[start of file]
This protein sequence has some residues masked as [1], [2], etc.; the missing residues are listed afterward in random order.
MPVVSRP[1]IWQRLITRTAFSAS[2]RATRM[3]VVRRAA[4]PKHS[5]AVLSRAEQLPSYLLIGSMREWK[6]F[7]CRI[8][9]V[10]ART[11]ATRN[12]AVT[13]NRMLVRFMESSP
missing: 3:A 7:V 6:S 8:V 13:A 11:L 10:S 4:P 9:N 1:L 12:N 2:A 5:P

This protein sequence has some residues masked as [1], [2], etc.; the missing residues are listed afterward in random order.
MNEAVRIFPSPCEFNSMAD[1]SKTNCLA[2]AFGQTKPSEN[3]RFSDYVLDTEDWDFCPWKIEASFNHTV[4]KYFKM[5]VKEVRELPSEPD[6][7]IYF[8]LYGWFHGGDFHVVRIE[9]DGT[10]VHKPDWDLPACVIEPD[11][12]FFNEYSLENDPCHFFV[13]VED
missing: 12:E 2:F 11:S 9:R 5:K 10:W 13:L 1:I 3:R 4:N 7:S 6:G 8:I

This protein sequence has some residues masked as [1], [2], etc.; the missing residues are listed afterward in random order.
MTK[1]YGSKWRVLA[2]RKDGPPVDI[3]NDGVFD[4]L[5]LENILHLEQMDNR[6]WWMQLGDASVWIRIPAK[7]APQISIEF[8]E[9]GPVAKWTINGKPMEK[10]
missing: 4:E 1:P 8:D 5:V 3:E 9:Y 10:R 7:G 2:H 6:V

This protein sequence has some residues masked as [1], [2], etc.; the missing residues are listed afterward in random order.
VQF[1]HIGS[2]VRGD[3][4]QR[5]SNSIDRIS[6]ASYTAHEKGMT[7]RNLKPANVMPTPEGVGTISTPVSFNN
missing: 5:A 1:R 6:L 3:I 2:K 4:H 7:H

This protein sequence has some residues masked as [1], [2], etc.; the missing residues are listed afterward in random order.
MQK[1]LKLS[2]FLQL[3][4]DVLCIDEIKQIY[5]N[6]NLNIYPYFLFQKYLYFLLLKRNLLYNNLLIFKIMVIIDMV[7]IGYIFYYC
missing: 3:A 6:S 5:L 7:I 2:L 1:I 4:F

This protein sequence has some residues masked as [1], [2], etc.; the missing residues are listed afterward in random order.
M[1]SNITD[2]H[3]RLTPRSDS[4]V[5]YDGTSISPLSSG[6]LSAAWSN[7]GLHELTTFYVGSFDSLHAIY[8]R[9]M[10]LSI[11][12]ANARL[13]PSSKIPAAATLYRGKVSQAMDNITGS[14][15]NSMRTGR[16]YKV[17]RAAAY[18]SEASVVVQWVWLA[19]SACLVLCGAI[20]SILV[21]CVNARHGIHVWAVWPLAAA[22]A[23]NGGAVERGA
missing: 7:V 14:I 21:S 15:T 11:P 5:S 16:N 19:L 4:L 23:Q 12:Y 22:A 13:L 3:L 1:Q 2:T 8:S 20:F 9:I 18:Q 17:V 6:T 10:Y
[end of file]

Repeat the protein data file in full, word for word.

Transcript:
This protein sequence has some residues masked as [1], [2], etc.; the missing residues are listed afterward in random order.
MPVVSRP[1]IWQRLITRTAFSAS[2]RATRM[3]VVRRAA[4]PKHS[5]AVLSRAEQLPSYLLIGSMREWK[6]F[7]CRI[8][9]V[10]ART[11]ATRN[12]AVT[13]NRMLVRFMESSP
missing: 3:A 7:V 6:S 8:V 13:A 11:L 10:S 4:P 9:N 1:L 12:N 2:A 5:P

This protein sequence has some residues masked as [1], [2], etc.; the missing residues are listed afterward in random order.
MNEAVRIFPSPCEFNSMAD[1]SKTNCLA[2]AFGQTKPSEN[3]RFSDYVLDTEDWDFCPWKIEASFNHTV[4]KYFKM[5]VKEVRELPSEPD[6][7]IYF[8]LYGWFHGGDFHVVRIE[9]DGT[10]VHKPDWDLPACVIEPD[11][12]FFNEYSLENDPCHFFV[13]VED
missing: 12:E 2:F 11:S 9:R 5:K 10:W 13:L 1:I 3:R 4:N 7:S 6:G 8:I

This protein sequence has some residues masked as [1], [2], etc.; the missing residues are listed afterward in random order.
MTK[1]YGSKWRVLA[2]RKDGPPVDI[3]NDGVFD[4]L[5]LENILHLEQMDNR[6]WWMQLGDASVWIRIPAK[7]APQISIEF[8]E[9]GPVAKWTINGKPMEK[10]
missing: 4:E 1:P 8:D 5:V 3:E 9:Y 10:R 7:G 2:H 6:V

This protein sequence has some residues masked as [1], [2], etc.; the missing residues are listed afterward in random order.
VQF[1]HIGS[2]VRGD[3][4]QR[5]SNSIDRIS[6]ASYTAHEKGMT[7]RNLKPANVMPTPEGVGTISTPVSFNN
missing: 5:A 1:R 6:L 3:I 2:K 4:H 7:H

This protein sequence has some residues masked as [1], [2], etc.; the missing residues are listed afterward in random order.
MQK[1]LKLS[2]FLQL[3][4]DVLCIDEIKQIY[5]N[6]NLNIYPYFLFQKYLYFLLLKRNLLYNNLLIFKIMVIIDMV[7]IGYIFYYC
missing: 3:A 6:S 5:L 7:I 2:L 1:I 4:F

This protein sequence has some residues masked as [1], [2], etc.; the missing residues are listed afterward in random order.
M[1]SNITD[2]H[3]RLTPRSDS[4]V[5]YDGTSISPLSSG[6]LSAAWSN[7]GLHELTTFYVGSFDSLHAIY[8]R[9]M[10]LSI[11][12]ANARL[13]PSSKIPAAATLYRGKVSQAMDNITGS[14][15]NSMRTGR[16]YKV[17]RAAAY[18]SEASVVVQWVWLA[19]SACLVLCGAI[20]SILV[21]CVNARHGIHVWAVWPLAAA[22]A[23]NGGAVERGA
missing: 7:V 14:I 21:S 15:T 11:P 5:S 16:N 19:L 4:L 23:Q 12:Y 22:A 13:L 3:L 1:Q 2:T 8:S 20:F 9:I 18:Q 17:V 6:T 10:Y